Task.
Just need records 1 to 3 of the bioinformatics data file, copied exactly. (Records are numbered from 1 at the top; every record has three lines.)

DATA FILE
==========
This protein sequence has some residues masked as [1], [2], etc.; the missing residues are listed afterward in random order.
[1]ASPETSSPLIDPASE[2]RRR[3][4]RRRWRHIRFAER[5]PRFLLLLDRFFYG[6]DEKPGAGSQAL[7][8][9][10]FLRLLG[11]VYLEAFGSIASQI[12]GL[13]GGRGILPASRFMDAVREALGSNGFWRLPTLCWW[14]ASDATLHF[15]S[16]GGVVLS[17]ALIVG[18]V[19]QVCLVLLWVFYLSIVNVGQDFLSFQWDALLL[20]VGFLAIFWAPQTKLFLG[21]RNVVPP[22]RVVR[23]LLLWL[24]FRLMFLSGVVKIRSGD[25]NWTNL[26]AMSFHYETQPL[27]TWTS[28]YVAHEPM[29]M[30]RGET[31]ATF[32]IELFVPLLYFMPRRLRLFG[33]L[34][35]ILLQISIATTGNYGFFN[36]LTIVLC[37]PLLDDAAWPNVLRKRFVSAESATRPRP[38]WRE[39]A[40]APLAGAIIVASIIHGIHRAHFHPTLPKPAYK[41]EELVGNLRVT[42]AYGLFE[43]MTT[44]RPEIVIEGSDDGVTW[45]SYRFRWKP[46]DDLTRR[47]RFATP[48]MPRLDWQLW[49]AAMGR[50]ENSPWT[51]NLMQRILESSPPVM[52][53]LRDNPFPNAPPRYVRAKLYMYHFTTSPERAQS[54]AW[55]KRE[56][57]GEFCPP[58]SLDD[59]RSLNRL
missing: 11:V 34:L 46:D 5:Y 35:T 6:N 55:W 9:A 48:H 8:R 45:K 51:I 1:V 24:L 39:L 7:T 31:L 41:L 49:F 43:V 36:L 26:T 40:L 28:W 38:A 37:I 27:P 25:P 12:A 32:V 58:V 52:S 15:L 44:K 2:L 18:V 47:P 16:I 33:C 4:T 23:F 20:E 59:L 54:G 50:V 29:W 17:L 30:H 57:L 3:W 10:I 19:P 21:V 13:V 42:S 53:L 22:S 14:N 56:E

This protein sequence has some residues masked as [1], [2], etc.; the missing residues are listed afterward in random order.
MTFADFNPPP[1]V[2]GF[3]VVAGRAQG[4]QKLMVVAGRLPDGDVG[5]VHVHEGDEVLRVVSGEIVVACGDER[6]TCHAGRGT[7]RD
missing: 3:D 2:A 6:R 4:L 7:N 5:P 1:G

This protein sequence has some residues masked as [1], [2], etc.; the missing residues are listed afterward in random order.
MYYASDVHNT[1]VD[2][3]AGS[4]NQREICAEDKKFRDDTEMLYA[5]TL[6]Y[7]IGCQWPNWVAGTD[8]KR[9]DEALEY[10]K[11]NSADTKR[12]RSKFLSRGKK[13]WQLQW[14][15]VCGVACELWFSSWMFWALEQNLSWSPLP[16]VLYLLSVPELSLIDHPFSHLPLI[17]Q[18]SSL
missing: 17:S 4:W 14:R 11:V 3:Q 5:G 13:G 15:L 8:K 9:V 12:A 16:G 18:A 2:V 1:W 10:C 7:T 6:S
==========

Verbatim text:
This protein sequence has some residues masked as [1], [2], etc.; the missing residues are listed afterward in random order.
[1]ASPETSSPLIDPASE[2]RRR[3][4]RRRWRHIRFAER[5]PRFLLLLDRFFYG[6]DEKPGAGSQAL[7][8][9][10]FLRLLG[11]VYLEAFGSIASQI[12]GL[13]GGRGILPASRFMDAVREALGSNGFWRLPTLCWW[14]ASDATLHF[15]S[16]GGVVLS[17]ALIVG[18]V[19]QVCLVLLWVFYLSIVNVGQDFLSFQWDALLL[20]VGFLAIFWAPQTKLFLG[21]RNVVPP[22]RVVR[23]LLLWL[24]FRLMFLSGVVKIRSGD[25]NWTNL[26]AMSFHYETQPL[27]TWTS[28]YVAHEPM[29]M[30]RGET[31]ATF[32]IELFVPLLYFMPRRLRLFG[33]L[34][35]ILLQISIATTGNYGFFN[36]LTIVLC[37]PLLDDAAWPNVLRKRFVSAESATRPRP[38]WRE[39]A[40]APLAGAIIVASIIHGIHRAHFHPTLPKPAYK[41]EELVGNLRVT[42]AYGLFE[43]MTT[44]RPEIVIEGSDDGVTW[45]SYRFRWKP[46]DDLTRR[47]RFATP[48]MPRLDWQLW[49]AAMGR[50]ENSPWT[51]NLMQRILESSPPVM[52][53]LRDNPFPNAPPRYVRAKLYMYHFTTSPERAQS[54]AW[55]KRE[56][57]GEFCPP[58]SLDD[59]RSLNRL
missing: 11:V 34:L 46:D 5:Y 35:T 6:N 55:W 9:A 48:H 8:R 45:K 51:I 1:V 24:L 39:L 7:T 31:L 41:L 49:F 43:V 36:L 26:T 40:L 28:W 38:A 37:I 27:P 25:P 12:A 32:V 58:V 52:S 15:L 44:K 2:L 18:V 47:P 16:I 33:C 4:T 23:F 20:E 59:L 54:G 50:V 29:W 17:L 30:H 57:L 3:W 10:I 19:P 21:V 13:V 42:S 53:L 22:S 14:N 56:E

This protein sequence has some residues masked as [1], [2], etc.; the missing residues are listed afterward in random order.
MTFADFNPPP[1]V[2]GF[3]VVAGRAQG[4]QKLMVVAGRLPDGDVG[5]VHVHEGDEVLRVVSGEIVVACGDER[6]TCHAGRGT[7]RD
missing: 3:D 2:A 6:R 4:L 7:N 5:P 1:G

This protein sequence has some residues masked as [1], [2], etc.; the missing residues are listed afterward in random order.
MYYASDVHNT[1]VD[2][3]AGS[4]NQREICAEDKKFRDDTEMLYA[5]TL[6]Y[7]IGCQWPNWVAGTD[8]KR[9]DEALEY[10]K[11]NSADTKR[12]RSKFLSRGKK[13]WQLQW[14][15]VCGVACELWFSSWMFWALEQNLSWSPLP[16]VLYLLSVPELSLIDHPFSHLPLI[17]Q[18]SSL
missing: 17:S 4:W 14:R 11:V 3:Q 5:G 13:G 15:L 8:K 9:V 12:A 16:G 18:A 2:V 1:W 10:C 7:T 6:S